• No, it’s realistically impossible to test positive on a marijuana drug test from taking CBD.

    CBD products, including CBD-derived hemp, must be below 0.3% THC. Most CBD strains have around 8% CBD, which is considered a high-CBD strain. Some can be much higher, with a few reaching as high as 20%, and capping out at 25%, the biological limit for the cannabis genus. We will assume the worst and say hypothetical strain has 20% CBD, and is right at the 0.3% threshold. This strain would’ve been caught and turned away during laboratory testing, but we’ll assume it snuck by somehow.

    Assuming the consumer used a CBD tincture, sublingual his means the average consumer only gets 20% of that 0.3% THC. 1% THC is roughly 7 mg of THC, which means that 0.3% THC is roughly 2.1 mg. 20% of 2.1 mg is 0.42 mg of THC that you possibly just inhaled. The 4% CBD translates to about 28 mg of CBD. It has a similar bioavailability and loss process as above, so you only inhale 20% of it, meaning only 5.6 mg of CBD make it to your lungs.

    Next, the THC is transported through the bloodstream from your lungs to your liver. Here, the enzymes break the phytocannabinoid down into further metabolites; THC, for example, eventually becomes hydroxy-THC (11-OH-THC) which is further metabolized into carboxy-THC (11-COOH-THC). The bioavailability of phytocannabinoids such as THC have a variance between 10 – 35% when inhaled, a very high number, meaning two users can take an equal dose, and one of them could possibly experience a 3x higher THC concentration. We’ll assume you have the higher bioavailability, and 35% of that 0.42 mg of THC and 35% of that 5.6 mg of CBD makes it to your brain, resulting in 0.15 mg of THC and 1.96 mg of CBD making it to your brain.

    Good news though, CBD has the interesting habit of lessening the psychotropic activity of THC. It inhibits the liver enzyme that breaks down THC into hydroxy-THC (11-OH-THC). It does this by binding to the enzyme itself before THC has the ability to, changing the shape of the enzyme until the CBD has been broken down fully. It’s actually so effective at doing this, that if the CBD ingested is greater than 4 times the amount of THC, the THC won’t even make it to the brain.

    The amount of CBD you hypothetically ingested was 1219% higher than THC, or roughly 13 times more. This is a major hindrance on even THC’s ability to be metabolized and stored in fat. Let’s assume the worst yet again, and say that a solid 30% of the THC still makes it through to be metabolized and stored in fat. This is quite literally impossible in a normal functioning body, but whatever. 0.045 mg of THC is stored.

    THC concentration moves to numerous places throughout the body after consuming cannabis. It can be detected in the blood, urine, feces, brain, high perfusion tissues, low perfusion tissues and fat. 48 hours after consuming cannabis, most of the THC has been moved away from the blood, brain and high perfusion tissues, but are increasing in concentration in low perfusion tissues and fat. Around 50 – 90% of THC and other phytocannabinoids are excreted from your body in the first 4 or 5 days. 80% of this excretion is via feces, with only trace amounts in the urine. Urinalysis is still used for testing simply because laboratory personnel don’t like handling feces. Phytocannabinoid content in fat continues to heighten, and only begins to subside slowly after roughly 10 days, but can remain in trace amounts for up to 90 days, notably in hair follicles.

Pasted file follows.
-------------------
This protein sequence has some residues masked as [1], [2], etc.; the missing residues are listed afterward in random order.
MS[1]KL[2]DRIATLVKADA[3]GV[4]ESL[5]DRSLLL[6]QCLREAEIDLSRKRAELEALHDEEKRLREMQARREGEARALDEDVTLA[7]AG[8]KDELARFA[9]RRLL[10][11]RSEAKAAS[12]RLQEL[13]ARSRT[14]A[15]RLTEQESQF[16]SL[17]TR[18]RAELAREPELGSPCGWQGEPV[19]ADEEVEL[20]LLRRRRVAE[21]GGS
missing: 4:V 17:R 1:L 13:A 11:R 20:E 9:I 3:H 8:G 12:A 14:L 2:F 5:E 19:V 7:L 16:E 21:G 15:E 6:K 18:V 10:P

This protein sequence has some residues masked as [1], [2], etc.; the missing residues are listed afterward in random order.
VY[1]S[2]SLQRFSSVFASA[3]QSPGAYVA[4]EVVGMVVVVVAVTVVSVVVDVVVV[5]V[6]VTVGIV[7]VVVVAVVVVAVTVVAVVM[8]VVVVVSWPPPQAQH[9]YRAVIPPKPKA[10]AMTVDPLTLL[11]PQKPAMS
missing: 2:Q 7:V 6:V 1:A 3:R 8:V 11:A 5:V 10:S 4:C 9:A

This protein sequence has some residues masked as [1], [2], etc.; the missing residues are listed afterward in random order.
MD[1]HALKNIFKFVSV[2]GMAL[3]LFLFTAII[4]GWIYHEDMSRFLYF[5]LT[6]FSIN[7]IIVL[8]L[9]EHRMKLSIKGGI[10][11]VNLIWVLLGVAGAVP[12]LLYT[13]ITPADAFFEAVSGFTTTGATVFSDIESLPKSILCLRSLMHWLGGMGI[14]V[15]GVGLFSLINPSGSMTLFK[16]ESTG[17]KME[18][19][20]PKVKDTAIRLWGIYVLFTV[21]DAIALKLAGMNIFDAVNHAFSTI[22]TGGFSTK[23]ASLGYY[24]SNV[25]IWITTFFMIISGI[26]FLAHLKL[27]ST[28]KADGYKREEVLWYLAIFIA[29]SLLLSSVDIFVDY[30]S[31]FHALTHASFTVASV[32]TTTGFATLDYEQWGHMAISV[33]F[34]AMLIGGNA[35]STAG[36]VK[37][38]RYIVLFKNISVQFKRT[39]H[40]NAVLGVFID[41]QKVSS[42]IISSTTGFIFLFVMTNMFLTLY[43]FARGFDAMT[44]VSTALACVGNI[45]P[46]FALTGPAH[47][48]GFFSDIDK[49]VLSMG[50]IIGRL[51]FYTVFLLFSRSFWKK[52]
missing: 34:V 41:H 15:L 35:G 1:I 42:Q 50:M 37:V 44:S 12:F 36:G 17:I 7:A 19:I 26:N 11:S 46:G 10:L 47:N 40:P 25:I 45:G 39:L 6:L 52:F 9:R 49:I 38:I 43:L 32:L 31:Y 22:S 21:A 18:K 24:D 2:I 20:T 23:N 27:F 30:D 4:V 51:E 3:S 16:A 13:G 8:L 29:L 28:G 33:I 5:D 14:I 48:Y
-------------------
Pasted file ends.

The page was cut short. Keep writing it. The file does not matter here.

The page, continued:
Let’s assume your test is sometime after 5 days the last time you took the CBD oil. We’ll continue to assume the worst, and say only 50% of that THC makes it out, dropping it down to 0.0225 mg. It’s actually fairly evenly distributed among fat molecules as it’s transported around the bloodstream, but we’ll again assume the worst, and that the majority is bound to your hair. That’s another 50% in hair (10% in blood, 10% in urine, 10% in feces and 20% in tissues, very unrealistic), dropping it down to 0.01125 mg.

    0.01125 mg of THC is what ends up being bound to your hair follicles, assuming the worst at practically every possible situation. That’s negligible. It’s such a small amount that they’d need fistfuls of hair, multiple tests and a perfect lab experience every time to get a positive, and even then I’d say it’s impossible. The numbers just don’t support it.

    Now, quickly, we’ll redo the math with more realistic numbers and stop assuming the worst case scenario. Your strain probably had 8% CBD and a max of 0.1% THC. 8% CBD translates to about 56 mg of CBD. 0.1% THC translates to about 0.7 mg of THC. 20% of 56 mg of CBD properly makes it to the lungs and into the bloodstream, resulting in 11.2 mg of CBD. 20% of 0.7 mg of THC properly makes it to the lungs and into the bloodstream, resulting in 0.14 mg of THC. 17% of 11.2 mg of CBD is broken down by the liver and passed along, resulting in 1.9 mg of CBD. 17% of 0.14 mg of THC is broken down by the liver and passed along, resulting in 0.02 mg of THC. 1% of 0.02 mg of THC is broken down properly and not hindered by CBD, resulting in 0.0002 mg of THC. 80% of 0.0002 mg of THC is bound to other places, and only 20% is bound to hair follicles.

    0.00004 mg of THC is bound to your hair. You will never test positive.

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